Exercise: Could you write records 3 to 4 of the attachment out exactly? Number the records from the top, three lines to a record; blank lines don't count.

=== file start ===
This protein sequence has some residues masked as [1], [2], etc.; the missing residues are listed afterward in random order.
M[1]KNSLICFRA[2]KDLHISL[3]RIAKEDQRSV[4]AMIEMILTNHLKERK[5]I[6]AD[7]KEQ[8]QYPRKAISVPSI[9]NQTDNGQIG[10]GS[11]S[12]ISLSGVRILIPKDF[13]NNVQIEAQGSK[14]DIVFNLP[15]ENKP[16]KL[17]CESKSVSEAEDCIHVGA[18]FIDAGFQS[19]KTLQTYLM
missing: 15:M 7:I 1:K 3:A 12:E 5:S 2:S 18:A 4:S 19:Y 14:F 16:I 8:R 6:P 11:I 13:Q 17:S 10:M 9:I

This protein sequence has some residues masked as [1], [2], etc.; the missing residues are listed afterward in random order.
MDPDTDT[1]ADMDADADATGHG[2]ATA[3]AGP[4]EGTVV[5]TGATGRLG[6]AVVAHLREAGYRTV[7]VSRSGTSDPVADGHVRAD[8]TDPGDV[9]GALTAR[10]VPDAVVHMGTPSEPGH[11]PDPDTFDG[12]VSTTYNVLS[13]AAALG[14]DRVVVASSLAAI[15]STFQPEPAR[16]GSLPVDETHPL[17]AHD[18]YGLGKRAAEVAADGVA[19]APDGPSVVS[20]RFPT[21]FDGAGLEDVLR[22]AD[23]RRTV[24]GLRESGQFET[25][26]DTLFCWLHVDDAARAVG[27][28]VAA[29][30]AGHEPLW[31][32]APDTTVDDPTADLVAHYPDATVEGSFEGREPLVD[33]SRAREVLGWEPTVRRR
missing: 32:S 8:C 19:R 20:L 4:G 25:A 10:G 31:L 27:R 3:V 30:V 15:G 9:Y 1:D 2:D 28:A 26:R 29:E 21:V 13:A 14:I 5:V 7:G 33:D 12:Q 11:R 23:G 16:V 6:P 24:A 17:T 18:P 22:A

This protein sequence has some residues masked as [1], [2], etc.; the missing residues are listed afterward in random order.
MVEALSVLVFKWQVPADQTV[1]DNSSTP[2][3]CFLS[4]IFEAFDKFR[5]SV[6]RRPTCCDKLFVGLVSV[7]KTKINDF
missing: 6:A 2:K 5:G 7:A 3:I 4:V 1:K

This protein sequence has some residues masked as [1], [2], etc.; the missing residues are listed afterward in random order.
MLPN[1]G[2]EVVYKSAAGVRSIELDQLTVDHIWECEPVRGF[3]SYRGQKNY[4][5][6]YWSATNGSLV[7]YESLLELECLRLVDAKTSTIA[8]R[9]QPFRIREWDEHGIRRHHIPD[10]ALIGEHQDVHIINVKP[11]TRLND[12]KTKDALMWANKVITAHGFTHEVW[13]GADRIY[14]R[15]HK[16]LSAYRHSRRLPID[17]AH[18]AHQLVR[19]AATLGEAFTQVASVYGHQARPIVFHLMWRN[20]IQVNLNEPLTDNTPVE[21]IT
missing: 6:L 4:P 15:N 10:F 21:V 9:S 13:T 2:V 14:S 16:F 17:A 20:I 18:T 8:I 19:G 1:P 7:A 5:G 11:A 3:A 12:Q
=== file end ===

This protein sequence has some residues masked as [1], [2], etc.; the missing residues are listed afterward in random order.
MVEALSVLVFKWQVPADQTV[1]DNSSTP[2][3]CFLS[4]IFEAFDKFR[5]SV[6]RRPTCCDKLFVGLVSV[7]KTKINDF
missing: 6:A 2:K 5:G 7:A 3:I 4:V 1:K

This protein sequence has some residues masked as [1], [2], etc.; the missing residues are listed afterward in random order.
MLPN[1]G[2]EVVYKSAAGVRSIELDQLTVDHIWECEPVRGF[3]SYRGQKNY[4][5][6]YWSATNGSLV[7]YESLLELECLRLVDAKTSTIA[8]R[9]QPFRIREWDEHGIRRHHIPD[10]ALIGEHQDVHIINVKP[11]TRLND[12]KTKDALMWANKVITAHGFTHEVW[13]GADRIY[14]R[15]HK[16]LSAYRHSRRLPID[17]AH[18]AHQLVR[19]AATLGEAFTQVASVYGHQARPIVFHLMWRN[20]IQVNLNEPLTDNTPVE[21]IT
missing: 6:L 4:P 15:N 10:F 21:V 9:S 13:T 2:V 14:S 16:F 17:A 20:I 18:T 8:I 19:G 1:P 7:A 5:G 11:A 3:A 12:Q